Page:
Big eDiscovery events have earned a reputation for emphasizing sales and marketing content over the honest exchange of best practices and expert perspectives. Legal Tech New York’s monstrous, multilevel exhibit halls swarming with desperate sales reps, combined with panelists constantly plugging their products has not helped that perception. This year I have seen the emergence of a new breed of events that emphasize interactive learning over marketing messages. The market still needs basic eDiscovery 101 education events and provider sponsors are essential to keep events affordable and accessible for new practitioners tasked with eDiscovery at firms and corporations. I enjoy conducting these educational sessions, but only when the majority of attendees are at that ‘freshman’ stage and in a setting where they feel comfortable to ask ‘stupid’ questions. That does not happen in big, open conferences when eDiscovery ‘experts’ lurk in the back of the audience throwing out challenging comments or questions designed to show how much they know. Two of my recent events really brought home evolving elements of new eDiscovery conferences.
Exterro’s inFusion12 conference kicked off with an Exterro Fusion® certification workshop. 59% of respondents to the ongoing eDJ survey on eDiscovery education think that product specific certification is important. More importantly, the the pre-conference training/certification gave attendees a concrete benefit for their attendance. The product training raised the baseline of common knowledge before the conference started, even for attendees who had not yet implemented the product. The beautiful weather on Mt. Hood allowed many users to add an extra vacation day to sightsee and contributed to the excellent social networking. Destination events always ease the impact of being on the road and seem to inspire open discourse. My session on “Defensible Data Reduction” had great audience participation. It felt like we were actually able to get real examples of common pain points and solutions. One relatively new dot.com company relayed how unlimited Cloud email storage encouraged some users to accumulate more than 100GB of email in under two years. Another corporate eDiscovery manager actively tracked matter metrics and used those volume/costs to show a ROI on the Exterro Fusion® platform in just three matters. What was important to me was the candid exchange between users and the panelists. Everyone was able to avoid details of specific matters while still conveying real lessons learned.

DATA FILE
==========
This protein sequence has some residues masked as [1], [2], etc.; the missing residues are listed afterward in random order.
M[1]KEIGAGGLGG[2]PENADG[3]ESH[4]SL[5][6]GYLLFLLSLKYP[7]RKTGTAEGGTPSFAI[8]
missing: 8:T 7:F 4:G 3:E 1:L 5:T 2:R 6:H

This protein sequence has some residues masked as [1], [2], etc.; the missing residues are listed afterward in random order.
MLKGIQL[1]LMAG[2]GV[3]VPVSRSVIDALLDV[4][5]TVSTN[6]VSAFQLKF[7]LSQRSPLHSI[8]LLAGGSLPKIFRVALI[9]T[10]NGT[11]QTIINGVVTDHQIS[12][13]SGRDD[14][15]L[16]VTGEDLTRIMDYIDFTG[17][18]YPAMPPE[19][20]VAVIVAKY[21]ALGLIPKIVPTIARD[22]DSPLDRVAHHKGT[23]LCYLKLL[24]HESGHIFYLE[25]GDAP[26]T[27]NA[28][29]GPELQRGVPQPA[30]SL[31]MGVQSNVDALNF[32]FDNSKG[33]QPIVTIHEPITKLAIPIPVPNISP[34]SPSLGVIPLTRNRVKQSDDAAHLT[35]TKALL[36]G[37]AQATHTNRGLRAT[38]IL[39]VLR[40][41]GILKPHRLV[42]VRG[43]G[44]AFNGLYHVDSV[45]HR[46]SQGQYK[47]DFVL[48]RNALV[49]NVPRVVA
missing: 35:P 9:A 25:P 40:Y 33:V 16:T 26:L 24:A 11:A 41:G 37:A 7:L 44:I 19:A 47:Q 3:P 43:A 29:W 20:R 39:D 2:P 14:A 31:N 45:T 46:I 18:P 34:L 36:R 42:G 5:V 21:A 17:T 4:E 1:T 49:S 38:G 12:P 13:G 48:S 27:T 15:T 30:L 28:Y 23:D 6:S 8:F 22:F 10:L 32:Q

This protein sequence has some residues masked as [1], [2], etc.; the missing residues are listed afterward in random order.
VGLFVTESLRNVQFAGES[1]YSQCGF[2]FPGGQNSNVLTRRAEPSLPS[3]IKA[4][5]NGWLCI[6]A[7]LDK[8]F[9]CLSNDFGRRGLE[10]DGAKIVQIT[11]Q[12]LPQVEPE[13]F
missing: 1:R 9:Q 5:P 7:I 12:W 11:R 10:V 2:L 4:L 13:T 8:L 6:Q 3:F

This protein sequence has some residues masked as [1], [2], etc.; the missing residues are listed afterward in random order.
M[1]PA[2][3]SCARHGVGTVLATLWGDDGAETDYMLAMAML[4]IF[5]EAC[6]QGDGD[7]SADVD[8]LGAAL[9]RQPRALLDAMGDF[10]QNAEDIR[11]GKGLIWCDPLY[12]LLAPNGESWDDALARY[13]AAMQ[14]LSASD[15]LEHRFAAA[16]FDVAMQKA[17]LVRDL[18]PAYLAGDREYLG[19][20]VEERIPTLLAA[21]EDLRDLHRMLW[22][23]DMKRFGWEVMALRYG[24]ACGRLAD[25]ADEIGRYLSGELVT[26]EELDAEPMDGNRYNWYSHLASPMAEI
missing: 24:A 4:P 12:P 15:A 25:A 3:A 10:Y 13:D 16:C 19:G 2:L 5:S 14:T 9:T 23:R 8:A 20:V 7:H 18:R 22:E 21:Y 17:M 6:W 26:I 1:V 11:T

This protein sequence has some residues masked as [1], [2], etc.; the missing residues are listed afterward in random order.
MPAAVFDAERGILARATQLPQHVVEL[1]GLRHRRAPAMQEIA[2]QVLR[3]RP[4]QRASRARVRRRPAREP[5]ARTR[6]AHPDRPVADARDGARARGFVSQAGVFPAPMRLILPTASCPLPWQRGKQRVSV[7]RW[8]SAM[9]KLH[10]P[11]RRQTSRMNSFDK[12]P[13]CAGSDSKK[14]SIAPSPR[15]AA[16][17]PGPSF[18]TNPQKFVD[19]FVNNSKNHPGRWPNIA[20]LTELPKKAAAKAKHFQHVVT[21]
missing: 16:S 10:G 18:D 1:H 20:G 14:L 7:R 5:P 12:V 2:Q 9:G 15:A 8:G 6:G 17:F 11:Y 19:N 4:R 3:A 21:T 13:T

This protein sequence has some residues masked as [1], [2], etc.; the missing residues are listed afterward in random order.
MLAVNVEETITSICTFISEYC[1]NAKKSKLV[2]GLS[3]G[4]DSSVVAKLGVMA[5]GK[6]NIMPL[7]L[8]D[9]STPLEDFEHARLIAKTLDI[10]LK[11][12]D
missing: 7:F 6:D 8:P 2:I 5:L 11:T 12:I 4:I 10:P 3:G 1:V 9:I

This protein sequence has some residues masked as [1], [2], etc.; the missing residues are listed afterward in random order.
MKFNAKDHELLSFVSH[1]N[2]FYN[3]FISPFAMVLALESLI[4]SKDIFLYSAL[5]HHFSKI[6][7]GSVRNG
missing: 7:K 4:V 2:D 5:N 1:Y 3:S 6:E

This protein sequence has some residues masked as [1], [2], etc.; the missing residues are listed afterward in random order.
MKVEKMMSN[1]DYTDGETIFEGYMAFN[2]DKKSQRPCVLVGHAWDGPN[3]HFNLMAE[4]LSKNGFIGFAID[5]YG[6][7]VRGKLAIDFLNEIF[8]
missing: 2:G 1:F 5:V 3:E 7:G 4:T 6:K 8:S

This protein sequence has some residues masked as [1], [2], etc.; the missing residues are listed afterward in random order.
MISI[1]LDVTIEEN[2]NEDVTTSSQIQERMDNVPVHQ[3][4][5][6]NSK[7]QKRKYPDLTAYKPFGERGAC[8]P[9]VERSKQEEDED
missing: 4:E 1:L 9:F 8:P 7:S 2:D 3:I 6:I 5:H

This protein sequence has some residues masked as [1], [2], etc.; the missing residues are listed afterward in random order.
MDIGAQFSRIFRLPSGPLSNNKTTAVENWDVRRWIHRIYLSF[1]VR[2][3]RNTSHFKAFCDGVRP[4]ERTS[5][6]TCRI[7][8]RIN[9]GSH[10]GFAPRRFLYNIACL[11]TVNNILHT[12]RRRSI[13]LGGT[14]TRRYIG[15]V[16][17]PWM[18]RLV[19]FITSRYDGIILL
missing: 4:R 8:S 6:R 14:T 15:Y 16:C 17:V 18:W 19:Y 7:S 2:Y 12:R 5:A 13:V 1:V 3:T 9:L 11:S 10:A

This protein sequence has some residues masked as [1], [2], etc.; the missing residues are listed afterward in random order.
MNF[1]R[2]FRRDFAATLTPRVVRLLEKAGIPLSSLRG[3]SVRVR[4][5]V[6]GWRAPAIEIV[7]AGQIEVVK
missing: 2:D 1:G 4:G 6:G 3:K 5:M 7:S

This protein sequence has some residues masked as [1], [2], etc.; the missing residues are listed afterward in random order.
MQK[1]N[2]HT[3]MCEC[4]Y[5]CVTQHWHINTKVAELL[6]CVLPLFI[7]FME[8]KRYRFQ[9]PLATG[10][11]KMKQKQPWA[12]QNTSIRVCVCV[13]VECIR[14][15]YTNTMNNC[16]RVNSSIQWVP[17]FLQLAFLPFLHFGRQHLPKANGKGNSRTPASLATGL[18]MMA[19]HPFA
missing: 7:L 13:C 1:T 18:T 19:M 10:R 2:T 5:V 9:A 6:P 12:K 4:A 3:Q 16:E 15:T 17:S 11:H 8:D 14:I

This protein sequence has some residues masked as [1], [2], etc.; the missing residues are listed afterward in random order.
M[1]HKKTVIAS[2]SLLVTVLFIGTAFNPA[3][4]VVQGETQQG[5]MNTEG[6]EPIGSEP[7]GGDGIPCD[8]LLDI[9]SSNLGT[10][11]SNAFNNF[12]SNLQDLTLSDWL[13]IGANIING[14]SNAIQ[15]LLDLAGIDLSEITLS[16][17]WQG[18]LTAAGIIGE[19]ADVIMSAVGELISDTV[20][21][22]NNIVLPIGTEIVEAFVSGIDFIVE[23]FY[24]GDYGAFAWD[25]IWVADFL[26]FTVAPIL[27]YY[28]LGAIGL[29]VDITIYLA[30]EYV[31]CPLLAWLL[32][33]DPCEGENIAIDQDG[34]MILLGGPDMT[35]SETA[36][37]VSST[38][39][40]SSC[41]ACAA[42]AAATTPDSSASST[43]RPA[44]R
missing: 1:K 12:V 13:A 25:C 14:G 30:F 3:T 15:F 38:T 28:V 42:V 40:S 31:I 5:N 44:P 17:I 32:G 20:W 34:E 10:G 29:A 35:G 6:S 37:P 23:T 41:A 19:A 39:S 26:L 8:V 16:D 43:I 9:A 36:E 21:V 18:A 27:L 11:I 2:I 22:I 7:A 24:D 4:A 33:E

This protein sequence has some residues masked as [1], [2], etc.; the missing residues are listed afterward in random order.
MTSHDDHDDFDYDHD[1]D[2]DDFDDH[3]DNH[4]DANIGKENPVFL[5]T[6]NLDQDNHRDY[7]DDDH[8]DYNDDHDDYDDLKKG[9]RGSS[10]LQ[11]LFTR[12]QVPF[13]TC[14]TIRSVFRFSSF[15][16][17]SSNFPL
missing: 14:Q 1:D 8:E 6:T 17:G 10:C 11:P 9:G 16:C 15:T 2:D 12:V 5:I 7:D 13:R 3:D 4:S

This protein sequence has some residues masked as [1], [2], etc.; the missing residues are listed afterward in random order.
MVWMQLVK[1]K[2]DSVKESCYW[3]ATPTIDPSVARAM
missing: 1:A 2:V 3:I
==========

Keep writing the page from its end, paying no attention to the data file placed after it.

I also enjoyed my June participation in the Executive Counsel Institute’s – “The Exchange” in Chicago and looked forward to the same event last week in Houston, my home town. These are not user events, so it is a challenge to balance their growing popularity and size while sustaining the high level of participation and open discussion. Unlike many events, this one really is a ‘graduate level’ course that can be intimidating to new practitioners. The Houston event pushed that envelope with serious heavy hitting speakers such as Tom O’Connor, Laura Kibbe, Jim Daley and many more weighing in on recent case law, ethical tensions, education, project management, more project management and ESI in the Cloud. Browning Marean (DLA Piper) developed this open topic format several years ago and it continues to actively improve in this incarnation. It is hard to convey the density and speed of exchanges across the open floor while our poor moderators frantically compile talking points on screen. The first day is almost too much, but the breaks give everyone time to network and decompress before the next session. If you have never attended these events, they are worth your time to at least audit an ‘eDiscovery graduate seminar’.
These mini conferences, user conferences, retreats and other events offer focused interaction in a way that the giant conferences cannot. They are not a replacement for three wintery days in Manhattan every year, but they represent a very different opportunity to learn, network and even teach others. I am really enjoying these small gatherings and I hope to get the chance to meet you at one soon.